ISC and Canada's National Research Council deploy first Root server in Canada
Redwood City, CA -- ISC (ISC) and the National Research Council of Canada (NRC) announce deployment of a new F-root server in Ottawa, Canada. NRC's contribution of equipment and network services combined with ISC's installation and operational expertise enabled the successful installation of the first root server in Canada. This server was installed as part of ISC's ongoing effort to increase the global footprint of its F-root server and thus increase the reliability of the DNS system worldwide.
Currently most of Canada depends on a relatively small number of large carriers to reach root nameservers located outside the country. The new root nameserver in Ottawa provides direct, high-speed access to the DNS root for smaller, regional networks using direction interconnects and the Ottawa Internet Exchange (OttIX). The server will provide enhanced communication performance for the Canadian Federal Gigapop which interconnects most Canadian governmental networks, as well as improved service for the CA*Net 4, the high-speed experimental network infrastructure that connects Universities across Canada.
"NRC has a rich tradition in creating technological advances in high-performance networking," stated Ross Ogilvie, Director Technology Services at NRC's Information Management Services Branch, "right from the early development of the national research network that emerged as Canada's first high-speed backbone, CA*net. We are very pleased to collaborate with ISC on this unique opportunity to help strengthen the underlying DNS matrix for the Internet, to benefit both research and commercial networks in Canada."
Joao Damas, ISC Senior Programme Manager, added, "As we continue to deploy F-root servers around the globe we strengthen the Internet's resistance to attacks on its infrastructure. We are also able to collect more data helping us to identify and recognize the characteristics of future attacks on the DNS system. Each time we increase the survivability of the network in the event of future disruptive incidents."
William F. Maton, Director of the Ottawa Internet Exchange (OttIX) commented, "OttIX welcomes the presence of an anycasted F-root server hosted in the nation's capitol. The important work ISC is doing towards this in collaboration with the National Research Council of Canada will serve to strengthen the Internet infrastructure not only in Ottawa but potentially in Canada."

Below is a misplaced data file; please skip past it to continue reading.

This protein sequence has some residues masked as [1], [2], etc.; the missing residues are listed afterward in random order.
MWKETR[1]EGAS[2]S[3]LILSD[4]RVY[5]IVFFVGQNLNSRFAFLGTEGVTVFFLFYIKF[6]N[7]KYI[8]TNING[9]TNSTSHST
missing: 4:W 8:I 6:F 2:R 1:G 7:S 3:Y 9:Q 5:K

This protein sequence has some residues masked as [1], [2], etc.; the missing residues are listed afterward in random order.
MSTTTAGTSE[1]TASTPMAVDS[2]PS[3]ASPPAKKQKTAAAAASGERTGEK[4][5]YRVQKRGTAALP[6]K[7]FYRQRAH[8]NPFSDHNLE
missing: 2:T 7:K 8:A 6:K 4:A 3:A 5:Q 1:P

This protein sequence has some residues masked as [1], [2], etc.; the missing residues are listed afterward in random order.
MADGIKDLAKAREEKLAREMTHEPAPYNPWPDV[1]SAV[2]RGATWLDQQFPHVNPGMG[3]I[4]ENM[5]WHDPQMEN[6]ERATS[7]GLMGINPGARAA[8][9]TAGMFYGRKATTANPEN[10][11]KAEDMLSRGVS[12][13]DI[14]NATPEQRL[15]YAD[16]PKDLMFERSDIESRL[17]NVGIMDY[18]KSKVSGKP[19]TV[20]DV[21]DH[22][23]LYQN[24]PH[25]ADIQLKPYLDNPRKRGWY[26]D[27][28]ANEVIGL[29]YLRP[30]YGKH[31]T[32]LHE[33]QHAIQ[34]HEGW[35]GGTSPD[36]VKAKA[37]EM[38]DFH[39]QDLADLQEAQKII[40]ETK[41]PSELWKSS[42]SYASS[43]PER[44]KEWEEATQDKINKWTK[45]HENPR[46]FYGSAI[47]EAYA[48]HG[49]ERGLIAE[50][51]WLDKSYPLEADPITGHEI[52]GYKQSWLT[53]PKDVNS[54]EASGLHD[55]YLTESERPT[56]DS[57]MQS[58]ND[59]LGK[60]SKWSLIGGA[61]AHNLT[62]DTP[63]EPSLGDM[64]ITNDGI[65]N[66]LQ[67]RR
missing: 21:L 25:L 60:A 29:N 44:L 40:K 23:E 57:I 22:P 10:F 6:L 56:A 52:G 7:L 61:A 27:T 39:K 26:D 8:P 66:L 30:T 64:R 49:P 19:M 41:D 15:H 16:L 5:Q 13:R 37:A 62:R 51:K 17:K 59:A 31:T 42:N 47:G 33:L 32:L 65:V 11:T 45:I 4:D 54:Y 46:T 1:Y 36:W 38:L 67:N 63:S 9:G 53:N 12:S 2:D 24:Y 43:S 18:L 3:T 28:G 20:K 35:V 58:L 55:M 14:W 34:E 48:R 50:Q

ISC was founded in 1993 to develop and publish high quality reference implementations of core Internet protocols including DNS and DHCP (Dynamic Host Configuration Protocol). ISC operates one of the 13 root DNS servers as a public service to the Internet. ISC has operated F.root-servers.net for IANA (Internet Assigned Numbers Authority) since 1993. F answers more than 272 million DNS queries per day, making it one of the busiest DNS servers in the world. With this installation, ISC has deployed 11 mirrors of the F-root server around the world.
F is a virtual server made up of multiple systems and runs ISC BIND 9 as its DNS server. ISC's DNS implementation, called BIND, was originally developed at UC Berkeley as part of the BSD (Berkeley Software Distribution) system, and has subsequently been completely rewritten at ISC. Most DNS servers on the Internet run BIND or BIND-derived software. For more information visit www.isc.org
Recognized globally for research and innovation, Canada's National Research Council (NRC) is a leader in the development of an innovative, knowledge-based economy for Canada through science and technology. NRC is an agency of the Government of Canada, and has been active for more than 80 years.
NRC's Information Management Services Branch (NRC-IMSB), which houses the server, provides leadership in the development of a world-class IT infrastructure and in the development of sound information management practices at NRC.
Ross Ogilvie, IMSB Director, Technology Services, National Research Council Canada 613-990-0430 or email@example.com
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